Bushcare activities

Our bushcare and restoration work

  • Bushcare is not just about weeding! We engage in a wide range of activities, as illustrated below. We foster natural regeneration of the local (indigenous) flora, plant locally sourced indigenous flora, restore ecosystems, remove invasive weeds and their seeds, record flora and fauna data and manage stormwater flows. BMCC environmental managers, the BMCC bush regeneration team and bush regeneration contractors also make a big contribution to site works.

Click on an image to view a selection of our bushcare activities.

  • Encouraging and nurturing natural regeneration of bushland and other types of vegetation communities is very important. Naturally distributed seed from healthy vegetation communities requires protection after germination in order to grow well.

Natural regeneration of native trees. Nursery propagation of native trees can be difficult as seed is hard to collect due to tree height. Dec 2016
A strip of naturally regenerating native trees and shrubs on the bushcare site. These plants flourished once protected from mowing. December, 2016. Photo: P Ardill
  • Undertaking maintenance work on naturally regenerating areas is vital. Here are some before and after photographs of our Waratah Street regeneration area (2017-2020) that illustrate the importance of maintenance work.

  • Contractor work on large stand of Privet, adjacent Waratah St., July 2017
  • Same contractor work area in Feb 2020. Further maintenance needed. Photo: P Ardill
  • Homolanthus populifoius (Bleeding Heart) left, Gleichenia dicarpa (Coral Fern) centre, and Leptospermum sp. (centre right) in the regeneration area, Mar 2016. Better than a Privet forest!
  • Waratah Street regeneration area doing well! Feb 2020 Photo: P Ardill
  • Adjacent unformed Waratah Street. Native grasses regenerating in foreground and right, April 2018 (Photo: P Ardill)
  • Maintaining native grass regeneration Waratah Street Feb 2020 Photo: P Ardill

Training and equipment

  • Bushcare volunteers receive introductory and ongoing training in bushcare techniques from qualified and experienced BMCC Bushcare Officers.
  • Use of herbicide is completely optional.
  • All tools, gloves and other equipment are supplied by the Bushcare Officer.
  • BMCC and the Blue Mountains Bushcare Network regularly offer optional bushcare training courses and environmental study field days for bushcare volunteers.

Professional support

In addition to the work undertaken by the Bushcare Group since 1995, BMCC Bushland Management Officers have obtained funding for the employment of various bush regeneration contractors to tackle specific weeds and other problems on the site. BMCC’s own bush regeneration team also works in the area on a regular basis. We are most appreciative of the skills and dedication that successive BMCC Bushcare Officers and associated BMCC environmental and aquatic management staff have displayed when working with the Bushcare Group and managing the site.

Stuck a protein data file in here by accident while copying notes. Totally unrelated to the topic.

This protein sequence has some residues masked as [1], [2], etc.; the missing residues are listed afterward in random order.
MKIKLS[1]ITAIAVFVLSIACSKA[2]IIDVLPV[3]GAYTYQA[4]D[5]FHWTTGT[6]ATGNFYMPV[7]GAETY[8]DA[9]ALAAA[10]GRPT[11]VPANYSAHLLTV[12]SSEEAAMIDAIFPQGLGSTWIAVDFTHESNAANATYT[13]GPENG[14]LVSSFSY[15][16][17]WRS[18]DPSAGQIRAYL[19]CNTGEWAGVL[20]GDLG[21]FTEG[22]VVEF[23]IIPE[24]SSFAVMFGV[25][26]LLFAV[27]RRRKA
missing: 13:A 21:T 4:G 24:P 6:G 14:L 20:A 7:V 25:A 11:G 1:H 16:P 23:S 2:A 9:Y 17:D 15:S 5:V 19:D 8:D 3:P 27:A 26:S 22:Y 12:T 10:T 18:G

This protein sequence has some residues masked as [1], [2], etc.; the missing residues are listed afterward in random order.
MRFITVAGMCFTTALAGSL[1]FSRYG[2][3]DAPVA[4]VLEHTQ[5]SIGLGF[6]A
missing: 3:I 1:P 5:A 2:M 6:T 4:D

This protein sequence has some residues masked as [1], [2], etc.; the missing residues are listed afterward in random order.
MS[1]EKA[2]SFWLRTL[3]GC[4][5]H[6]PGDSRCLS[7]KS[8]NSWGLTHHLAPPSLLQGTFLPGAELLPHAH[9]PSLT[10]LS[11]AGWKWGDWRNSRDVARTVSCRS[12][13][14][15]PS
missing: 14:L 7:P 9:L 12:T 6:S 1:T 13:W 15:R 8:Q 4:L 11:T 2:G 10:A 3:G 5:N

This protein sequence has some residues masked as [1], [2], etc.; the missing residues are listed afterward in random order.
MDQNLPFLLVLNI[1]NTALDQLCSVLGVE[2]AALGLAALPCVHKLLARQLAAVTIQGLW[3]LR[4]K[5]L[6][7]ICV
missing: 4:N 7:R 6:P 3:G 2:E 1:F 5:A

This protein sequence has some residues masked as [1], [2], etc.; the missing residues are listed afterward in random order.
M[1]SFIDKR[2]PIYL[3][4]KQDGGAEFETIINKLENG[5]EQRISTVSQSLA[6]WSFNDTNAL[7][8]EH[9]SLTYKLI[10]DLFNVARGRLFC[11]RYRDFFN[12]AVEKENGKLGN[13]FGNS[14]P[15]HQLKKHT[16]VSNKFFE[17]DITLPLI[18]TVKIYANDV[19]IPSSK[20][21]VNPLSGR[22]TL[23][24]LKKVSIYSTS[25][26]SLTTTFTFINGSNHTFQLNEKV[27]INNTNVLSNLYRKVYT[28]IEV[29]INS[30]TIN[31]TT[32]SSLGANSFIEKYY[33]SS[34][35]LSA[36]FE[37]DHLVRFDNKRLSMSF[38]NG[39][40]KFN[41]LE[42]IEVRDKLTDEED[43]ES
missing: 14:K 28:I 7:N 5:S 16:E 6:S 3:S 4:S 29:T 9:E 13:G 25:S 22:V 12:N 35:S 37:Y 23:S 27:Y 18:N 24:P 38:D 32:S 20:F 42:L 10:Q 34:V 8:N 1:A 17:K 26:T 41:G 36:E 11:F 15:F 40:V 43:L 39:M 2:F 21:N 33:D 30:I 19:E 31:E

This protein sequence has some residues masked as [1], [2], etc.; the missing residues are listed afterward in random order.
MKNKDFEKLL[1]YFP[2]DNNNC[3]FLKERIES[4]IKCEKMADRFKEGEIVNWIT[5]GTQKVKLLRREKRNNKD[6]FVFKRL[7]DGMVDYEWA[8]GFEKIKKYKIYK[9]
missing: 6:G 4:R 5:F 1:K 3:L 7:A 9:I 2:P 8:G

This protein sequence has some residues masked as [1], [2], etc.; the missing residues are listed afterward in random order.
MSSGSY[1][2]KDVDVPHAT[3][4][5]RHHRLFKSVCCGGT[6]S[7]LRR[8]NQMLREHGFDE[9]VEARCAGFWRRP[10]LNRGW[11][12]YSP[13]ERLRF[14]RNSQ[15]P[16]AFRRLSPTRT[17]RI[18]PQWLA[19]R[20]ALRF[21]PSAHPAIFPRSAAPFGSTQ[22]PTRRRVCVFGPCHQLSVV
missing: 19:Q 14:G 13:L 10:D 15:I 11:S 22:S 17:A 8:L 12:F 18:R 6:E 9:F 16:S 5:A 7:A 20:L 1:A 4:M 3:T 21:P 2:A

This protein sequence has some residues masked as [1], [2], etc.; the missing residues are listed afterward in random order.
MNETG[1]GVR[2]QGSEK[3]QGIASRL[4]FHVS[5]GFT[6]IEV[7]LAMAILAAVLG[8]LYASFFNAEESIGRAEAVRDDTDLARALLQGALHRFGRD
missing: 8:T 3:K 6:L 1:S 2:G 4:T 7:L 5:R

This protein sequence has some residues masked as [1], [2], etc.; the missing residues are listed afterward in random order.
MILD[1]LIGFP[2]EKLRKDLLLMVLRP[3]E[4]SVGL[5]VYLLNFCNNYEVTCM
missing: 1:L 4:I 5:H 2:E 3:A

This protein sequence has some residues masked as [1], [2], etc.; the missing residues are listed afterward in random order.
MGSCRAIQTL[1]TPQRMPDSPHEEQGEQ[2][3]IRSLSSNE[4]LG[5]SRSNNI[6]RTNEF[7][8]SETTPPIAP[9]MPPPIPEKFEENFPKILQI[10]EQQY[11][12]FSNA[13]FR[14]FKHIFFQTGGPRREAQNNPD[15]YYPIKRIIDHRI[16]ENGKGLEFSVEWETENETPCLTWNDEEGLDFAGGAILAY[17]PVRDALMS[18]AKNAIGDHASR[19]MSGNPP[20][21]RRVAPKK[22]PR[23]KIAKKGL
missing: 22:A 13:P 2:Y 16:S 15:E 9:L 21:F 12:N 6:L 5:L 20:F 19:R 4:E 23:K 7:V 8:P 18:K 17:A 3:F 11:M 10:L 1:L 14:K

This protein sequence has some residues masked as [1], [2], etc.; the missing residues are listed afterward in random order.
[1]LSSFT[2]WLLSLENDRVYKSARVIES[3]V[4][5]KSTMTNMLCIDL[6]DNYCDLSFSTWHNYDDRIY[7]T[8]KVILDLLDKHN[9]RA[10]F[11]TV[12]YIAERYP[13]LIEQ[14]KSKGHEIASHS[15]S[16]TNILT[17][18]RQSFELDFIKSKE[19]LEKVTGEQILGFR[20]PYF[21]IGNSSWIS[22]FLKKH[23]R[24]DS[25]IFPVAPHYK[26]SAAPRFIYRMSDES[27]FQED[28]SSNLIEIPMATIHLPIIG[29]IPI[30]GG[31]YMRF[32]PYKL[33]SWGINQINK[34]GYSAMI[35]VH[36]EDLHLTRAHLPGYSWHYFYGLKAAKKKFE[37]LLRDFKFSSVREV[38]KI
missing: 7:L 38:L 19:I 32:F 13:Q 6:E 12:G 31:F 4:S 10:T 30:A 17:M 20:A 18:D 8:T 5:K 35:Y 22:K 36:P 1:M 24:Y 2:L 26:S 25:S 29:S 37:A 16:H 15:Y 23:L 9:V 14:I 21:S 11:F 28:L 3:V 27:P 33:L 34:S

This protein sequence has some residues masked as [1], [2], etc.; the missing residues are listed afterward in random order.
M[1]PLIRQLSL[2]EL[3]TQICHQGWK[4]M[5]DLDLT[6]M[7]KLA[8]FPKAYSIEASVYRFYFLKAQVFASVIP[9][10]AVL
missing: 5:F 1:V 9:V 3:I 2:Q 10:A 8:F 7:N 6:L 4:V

Bush regeneration and ecological restoration

Some prominent pioneers of bush regeneration and ecological restoration in Australia have been Ambrose Crawford at Alstonville on the NSW north coast (1935), Albert Morris in Broken Hill and South Australia between 1936 and 1939 (See: http://www.aabr.org.au/morris-broken-hill/), Roger Good in the Kosciuszko summit area (1959), and Joan and Eileen Bradley in Sydney in the 1960s and 1970s.

The Bradley Method was developed by the Bradley sisters and subsequently refined by other bush regeneration practitioners. It provides the basis for BMCC volunteer bushcare practice in the Blue Mountains. Here are the core principles of the Bradley Method.

  1. Work from the good bush towards the weeds.
  2. Try to minimise disturbance of the soil, native plants and their seedlings on the site, as weeds thrive in disturbed areas.
  3. The rate of weed clearance is determined by the rate of native plant regeneration.

Visit http://bushcarebluemountains.org.au/resources/  for more detail on bush regeneration techniques and principles and http://weedsbluemountains.org.au for specific weed treatment methods. A respected bush regeneration text of theory and practice is Restoring Natural Areas in Australia, Robin A. Buchanan, 2009, NSW Industries and Investment (Pub).

The Australian Association of Bush Regenerators is the recognised industry body. Go to http://aabr.org.au for some interesting reading and information.

The international Society for Ecological Restoration sets the standards for restoration projects which have as their goal the full restoration of ecological function to a site. http://www.ser.org There is also an Australian chapter, available at http://www.seraustralasia.com/

The Albert Morris Ecological Restoration Award was inaugurated in 2017 to recognise excellence in ecological restoration, a practice which aims to restore degraded natural areas to full ecological health and functioning.

(Australian Copyright Act 1968 applies. Text, media and all other contents of this site are subject to copyright. Many thanks to the members of South Lawson Park Bushcare Group, our BMCC Bushcare Officer and Second Minutes Hours Productions for their contributions to this website)